David Bourget (Western Ontario)
David Chalmers (ANU, NYU)
Rafael De Clercq
Ezio Di Nucci
Jack Alan Reynolds
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Cambridge University Press (1975)
Many people find themselves dissatisfied with recent linguistic philosophy, and yet know that language has always mattered deeply to philosophy and must in some sense continue to do so. Ian Hacking considers here some dozen case studies in the history of philosophy to show the different ways in which language has been important, and the consequences for the development of the subject. There are chapters on, among others, Hobbes, Berkeley, Russell, Ayer, Wittgenstein, Chomsky, Feyerabend and Davidson. Dr Hacking ends by speculating about the directions in which philosophy and the study of language seem likely to go. The book will provide students with a stimulating, broad survey of problems in the theory of meaning and the development of philosophy, particularly in this century. The topics treated in the philosophy of language are among the central, current concerns of philosophers, and the historical framework makes it possible to introduce concretely and intelligibly all the main theoretical issues.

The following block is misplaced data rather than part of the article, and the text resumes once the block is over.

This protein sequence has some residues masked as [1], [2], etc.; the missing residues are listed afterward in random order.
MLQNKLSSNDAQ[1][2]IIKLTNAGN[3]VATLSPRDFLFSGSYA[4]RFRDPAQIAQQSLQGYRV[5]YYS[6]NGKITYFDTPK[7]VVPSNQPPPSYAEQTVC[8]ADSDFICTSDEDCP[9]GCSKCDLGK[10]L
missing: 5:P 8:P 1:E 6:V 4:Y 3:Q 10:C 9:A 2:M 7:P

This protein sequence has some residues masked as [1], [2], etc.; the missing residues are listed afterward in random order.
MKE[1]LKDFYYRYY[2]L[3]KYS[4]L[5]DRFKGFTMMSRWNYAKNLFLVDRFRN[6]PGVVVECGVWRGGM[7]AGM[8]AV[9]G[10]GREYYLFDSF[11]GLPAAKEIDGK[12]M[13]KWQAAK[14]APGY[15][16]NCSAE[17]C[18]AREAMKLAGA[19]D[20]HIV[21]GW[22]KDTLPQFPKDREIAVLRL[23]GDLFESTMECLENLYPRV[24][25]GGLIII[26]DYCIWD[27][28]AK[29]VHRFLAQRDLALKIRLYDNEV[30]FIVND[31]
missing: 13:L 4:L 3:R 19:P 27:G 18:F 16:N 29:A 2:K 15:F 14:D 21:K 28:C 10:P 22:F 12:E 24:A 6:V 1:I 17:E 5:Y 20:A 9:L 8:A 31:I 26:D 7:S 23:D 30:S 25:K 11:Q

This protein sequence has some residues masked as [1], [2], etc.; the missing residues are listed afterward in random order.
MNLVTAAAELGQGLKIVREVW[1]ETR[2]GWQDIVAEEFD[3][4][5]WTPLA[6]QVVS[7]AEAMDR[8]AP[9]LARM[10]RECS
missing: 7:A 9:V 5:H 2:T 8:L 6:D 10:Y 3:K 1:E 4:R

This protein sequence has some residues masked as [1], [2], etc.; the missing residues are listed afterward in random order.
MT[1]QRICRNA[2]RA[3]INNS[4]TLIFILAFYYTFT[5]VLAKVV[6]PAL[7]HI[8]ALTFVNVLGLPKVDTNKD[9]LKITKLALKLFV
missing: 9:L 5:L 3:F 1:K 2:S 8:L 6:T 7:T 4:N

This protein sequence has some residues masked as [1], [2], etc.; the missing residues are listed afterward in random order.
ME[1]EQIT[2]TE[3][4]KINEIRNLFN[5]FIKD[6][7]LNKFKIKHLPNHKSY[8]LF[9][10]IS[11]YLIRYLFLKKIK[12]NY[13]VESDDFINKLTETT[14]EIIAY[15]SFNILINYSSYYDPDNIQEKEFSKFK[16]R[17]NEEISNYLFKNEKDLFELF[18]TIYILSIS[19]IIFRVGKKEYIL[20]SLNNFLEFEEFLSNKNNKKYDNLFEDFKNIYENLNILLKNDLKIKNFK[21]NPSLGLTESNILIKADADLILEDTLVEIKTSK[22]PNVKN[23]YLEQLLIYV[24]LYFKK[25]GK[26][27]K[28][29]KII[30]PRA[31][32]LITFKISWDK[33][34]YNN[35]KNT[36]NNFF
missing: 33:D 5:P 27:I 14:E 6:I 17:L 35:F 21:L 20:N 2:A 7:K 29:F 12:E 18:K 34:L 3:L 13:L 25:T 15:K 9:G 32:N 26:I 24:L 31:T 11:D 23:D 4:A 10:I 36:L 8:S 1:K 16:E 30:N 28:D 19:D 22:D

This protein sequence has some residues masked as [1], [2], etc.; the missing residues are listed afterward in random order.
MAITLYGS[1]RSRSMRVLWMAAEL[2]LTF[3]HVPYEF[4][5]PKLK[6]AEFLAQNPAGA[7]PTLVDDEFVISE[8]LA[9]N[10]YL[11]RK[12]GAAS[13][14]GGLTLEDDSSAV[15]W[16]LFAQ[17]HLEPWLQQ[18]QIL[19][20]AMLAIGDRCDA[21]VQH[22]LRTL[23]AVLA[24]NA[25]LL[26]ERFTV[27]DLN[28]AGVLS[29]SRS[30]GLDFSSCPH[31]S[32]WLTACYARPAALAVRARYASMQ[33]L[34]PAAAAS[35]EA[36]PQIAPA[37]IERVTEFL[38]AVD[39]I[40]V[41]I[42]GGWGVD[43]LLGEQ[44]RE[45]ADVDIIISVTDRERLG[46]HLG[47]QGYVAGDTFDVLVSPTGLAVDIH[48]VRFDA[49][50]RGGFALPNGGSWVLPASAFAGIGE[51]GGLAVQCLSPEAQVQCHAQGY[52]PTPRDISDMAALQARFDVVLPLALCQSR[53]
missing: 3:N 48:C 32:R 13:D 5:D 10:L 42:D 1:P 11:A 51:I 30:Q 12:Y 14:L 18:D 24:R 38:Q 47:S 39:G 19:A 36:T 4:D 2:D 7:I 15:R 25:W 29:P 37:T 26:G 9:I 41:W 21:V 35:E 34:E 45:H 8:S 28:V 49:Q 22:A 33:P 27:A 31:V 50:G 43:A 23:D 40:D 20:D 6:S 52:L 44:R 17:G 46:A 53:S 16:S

|Keywords||Language and languages Philosophy|
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Citations of this work BETA
Robert J. Stainton (1995). Non-Sentential Assertions and Semantic Ellipsis. Linguistics and Philosophy 18 (3):281 - 296.
Andrew Ward (2005). Defending Ethical Naturalism: The Roles of Cognitive Science and Pragmatism. Zygon 40 (1):201-220.
Paul R. Thagard (1990). Concepts and Conceptual Change. Synthese 82 (2):255-74.
Steve Fuller (1987). On Regulating What is Known: A Way to Social Epistemology. Synthese 73 (1):145 - 183.
Walter Ott (2008). Locke on Language. Philosophy Compass 3 (2):291–300.
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